Abstract for: Right timing: unseen delays and stocks in implementation of transport systems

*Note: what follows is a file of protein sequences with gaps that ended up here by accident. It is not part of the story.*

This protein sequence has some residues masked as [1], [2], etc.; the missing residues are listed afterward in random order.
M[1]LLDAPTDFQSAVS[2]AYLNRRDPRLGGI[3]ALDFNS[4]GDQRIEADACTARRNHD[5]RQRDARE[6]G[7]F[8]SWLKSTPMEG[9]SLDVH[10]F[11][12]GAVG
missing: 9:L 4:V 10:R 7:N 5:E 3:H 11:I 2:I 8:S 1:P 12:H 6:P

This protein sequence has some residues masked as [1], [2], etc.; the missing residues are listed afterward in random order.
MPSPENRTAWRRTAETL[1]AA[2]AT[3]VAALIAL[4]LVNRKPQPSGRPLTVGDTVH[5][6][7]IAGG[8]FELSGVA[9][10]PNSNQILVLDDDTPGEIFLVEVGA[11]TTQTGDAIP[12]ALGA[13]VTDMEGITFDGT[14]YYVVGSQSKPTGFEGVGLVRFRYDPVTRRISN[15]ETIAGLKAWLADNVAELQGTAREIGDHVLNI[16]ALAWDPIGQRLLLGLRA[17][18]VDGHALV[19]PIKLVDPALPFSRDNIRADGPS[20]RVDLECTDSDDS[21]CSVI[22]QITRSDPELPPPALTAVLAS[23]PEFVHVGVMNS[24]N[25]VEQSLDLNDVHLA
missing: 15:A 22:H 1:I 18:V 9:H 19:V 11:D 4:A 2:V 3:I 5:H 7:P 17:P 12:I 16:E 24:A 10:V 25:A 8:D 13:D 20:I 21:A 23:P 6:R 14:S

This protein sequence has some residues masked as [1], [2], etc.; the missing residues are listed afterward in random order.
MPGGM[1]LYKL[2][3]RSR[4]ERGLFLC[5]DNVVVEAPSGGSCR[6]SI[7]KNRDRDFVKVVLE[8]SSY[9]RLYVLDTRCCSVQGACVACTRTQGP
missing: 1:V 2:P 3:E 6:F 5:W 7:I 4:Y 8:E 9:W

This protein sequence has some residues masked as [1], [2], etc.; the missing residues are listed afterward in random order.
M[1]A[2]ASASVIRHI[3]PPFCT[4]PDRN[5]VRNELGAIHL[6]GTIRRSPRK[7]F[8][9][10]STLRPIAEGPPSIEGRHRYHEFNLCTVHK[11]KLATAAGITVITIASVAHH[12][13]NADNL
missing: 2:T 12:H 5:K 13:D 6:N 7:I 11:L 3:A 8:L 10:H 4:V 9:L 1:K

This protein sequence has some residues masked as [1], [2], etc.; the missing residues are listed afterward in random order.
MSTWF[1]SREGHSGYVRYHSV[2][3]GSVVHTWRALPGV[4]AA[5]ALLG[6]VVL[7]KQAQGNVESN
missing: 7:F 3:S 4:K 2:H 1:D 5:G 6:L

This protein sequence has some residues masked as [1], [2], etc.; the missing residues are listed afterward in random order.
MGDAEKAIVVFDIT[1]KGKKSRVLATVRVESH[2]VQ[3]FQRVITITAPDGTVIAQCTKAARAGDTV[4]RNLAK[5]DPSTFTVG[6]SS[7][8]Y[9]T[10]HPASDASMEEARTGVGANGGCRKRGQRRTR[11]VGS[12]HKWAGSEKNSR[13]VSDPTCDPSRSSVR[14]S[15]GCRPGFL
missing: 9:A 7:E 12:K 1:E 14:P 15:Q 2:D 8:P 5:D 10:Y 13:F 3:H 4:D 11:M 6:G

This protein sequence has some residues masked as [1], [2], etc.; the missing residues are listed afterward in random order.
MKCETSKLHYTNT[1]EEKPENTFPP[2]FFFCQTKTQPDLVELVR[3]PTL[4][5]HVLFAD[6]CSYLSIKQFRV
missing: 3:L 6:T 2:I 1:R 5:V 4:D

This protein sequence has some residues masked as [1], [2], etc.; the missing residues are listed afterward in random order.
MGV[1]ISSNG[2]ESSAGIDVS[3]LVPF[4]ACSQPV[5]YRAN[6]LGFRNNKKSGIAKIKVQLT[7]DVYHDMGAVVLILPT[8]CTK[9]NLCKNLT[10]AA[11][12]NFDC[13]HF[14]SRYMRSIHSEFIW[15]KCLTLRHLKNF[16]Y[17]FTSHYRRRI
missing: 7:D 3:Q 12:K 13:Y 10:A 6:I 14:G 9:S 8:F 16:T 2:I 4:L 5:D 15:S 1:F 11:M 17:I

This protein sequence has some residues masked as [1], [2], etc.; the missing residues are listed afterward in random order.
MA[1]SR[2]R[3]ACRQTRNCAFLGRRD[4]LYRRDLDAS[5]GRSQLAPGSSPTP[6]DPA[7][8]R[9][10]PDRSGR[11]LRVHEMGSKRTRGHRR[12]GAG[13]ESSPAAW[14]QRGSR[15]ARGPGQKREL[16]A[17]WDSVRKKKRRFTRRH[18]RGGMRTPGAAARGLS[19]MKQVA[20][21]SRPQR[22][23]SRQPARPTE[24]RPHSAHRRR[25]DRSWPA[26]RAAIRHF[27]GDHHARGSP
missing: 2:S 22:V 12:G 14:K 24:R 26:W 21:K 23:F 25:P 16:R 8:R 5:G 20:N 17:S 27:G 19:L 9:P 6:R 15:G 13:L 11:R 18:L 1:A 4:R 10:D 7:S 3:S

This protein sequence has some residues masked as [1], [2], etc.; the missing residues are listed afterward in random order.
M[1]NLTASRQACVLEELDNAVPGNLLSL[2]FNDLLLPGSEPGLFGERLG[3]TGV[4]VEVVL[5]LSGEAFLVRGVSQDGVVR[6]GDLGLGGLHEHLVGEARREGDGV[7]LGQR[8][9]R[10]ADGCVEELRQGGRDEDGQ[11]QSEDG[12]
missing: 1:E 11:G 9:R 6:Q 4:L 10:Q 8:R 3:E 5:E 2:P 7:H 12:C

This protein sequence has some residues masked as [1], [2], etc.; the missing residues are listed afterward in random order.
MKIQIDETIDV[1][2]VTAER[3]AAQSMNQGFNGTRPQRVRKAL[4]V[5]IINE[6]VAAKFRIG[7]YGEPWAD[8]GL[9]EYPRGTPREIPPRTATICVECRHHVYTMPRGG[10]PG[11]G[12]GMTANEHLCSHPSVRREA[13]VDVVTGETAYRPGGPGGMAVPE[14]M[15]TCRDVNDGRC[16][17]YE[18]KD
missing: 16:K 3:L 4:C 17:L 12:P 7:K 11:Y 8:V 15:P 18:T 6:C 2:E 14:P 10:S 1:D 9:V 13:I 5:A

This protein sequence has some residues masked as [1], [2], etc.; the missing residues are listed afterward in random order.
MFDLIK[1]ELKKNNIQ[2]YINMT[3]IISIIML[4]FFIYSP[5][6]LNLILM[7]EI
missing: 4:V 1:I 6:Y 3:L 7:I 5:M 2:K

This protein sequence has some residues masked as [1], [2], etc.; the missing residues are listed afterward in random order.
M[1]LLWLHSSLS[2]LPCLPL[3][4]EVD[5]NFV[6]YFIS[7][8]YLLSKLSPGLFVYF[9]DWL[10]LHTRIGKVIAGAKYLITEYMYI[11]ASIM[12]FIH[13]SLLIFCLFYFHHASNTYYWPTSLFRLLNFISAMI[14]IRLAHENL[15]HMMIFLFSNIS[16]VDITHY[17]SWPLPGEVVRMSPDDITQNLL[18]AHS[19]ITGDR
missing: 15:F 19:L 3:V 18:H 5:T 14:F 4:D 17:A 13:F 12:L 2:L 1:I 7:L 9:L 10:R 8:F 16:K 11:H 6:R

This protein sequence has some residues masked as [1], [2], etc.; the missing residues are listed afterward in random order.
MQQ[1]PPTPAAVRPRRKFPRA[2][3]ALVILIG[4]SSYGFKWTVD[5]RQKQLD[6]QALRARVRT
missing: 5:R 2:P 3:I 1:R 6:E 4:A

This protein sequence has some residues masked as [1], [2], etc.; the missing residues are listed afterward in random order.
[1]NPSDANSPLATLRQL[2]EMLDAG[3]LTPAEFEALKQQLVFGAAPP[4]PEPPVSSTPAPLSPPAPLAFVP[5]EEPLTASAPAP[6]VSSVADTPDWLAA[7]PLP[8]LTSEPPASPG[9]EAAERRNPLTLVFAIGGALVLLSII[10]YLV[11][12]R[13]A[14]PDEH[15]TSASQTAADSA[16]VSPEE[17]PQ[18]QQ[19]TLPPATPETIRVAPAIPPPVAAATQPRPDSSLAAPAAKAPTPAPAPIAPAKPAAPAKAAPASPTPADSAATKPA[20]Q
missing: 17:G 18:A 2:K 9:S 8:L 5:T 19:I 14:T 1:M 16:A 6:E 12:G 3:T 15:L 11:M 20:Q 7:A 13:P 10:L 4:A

Increasing travel demand and motorization rates pose challenges to city planners to design successful transport systems that offer enough coverage and service quality for citizens. These challenges are even more dramatic in developing countries due to poor conditions of their transport system in terms of transport supply, service and infrastructure quality and, accessibility. To respond to this challenge city planners design new transport systems that can improve urban mobility conditions. Nevertheless, implementing new transport systems requires design, infrastructure modifications and teaching the population how to use the new system. In this paper we use small system dynamics models to show that these elements involve delays that produce accumulations that can generate negative consequences on the success of the transport system that is implemented. One of these consequences may affect user satisfaction which can be understood as an accumulation of users’ experiences on the transport system. Interaction among these delays and stocks, and the absence of planning and coordination that takes into account these elements may produce congestion and low transport system users’ satisfaction. Combating inertia produced by a low level of satisfaction may turn into a difficult and long run task compromising the success of a new transport system.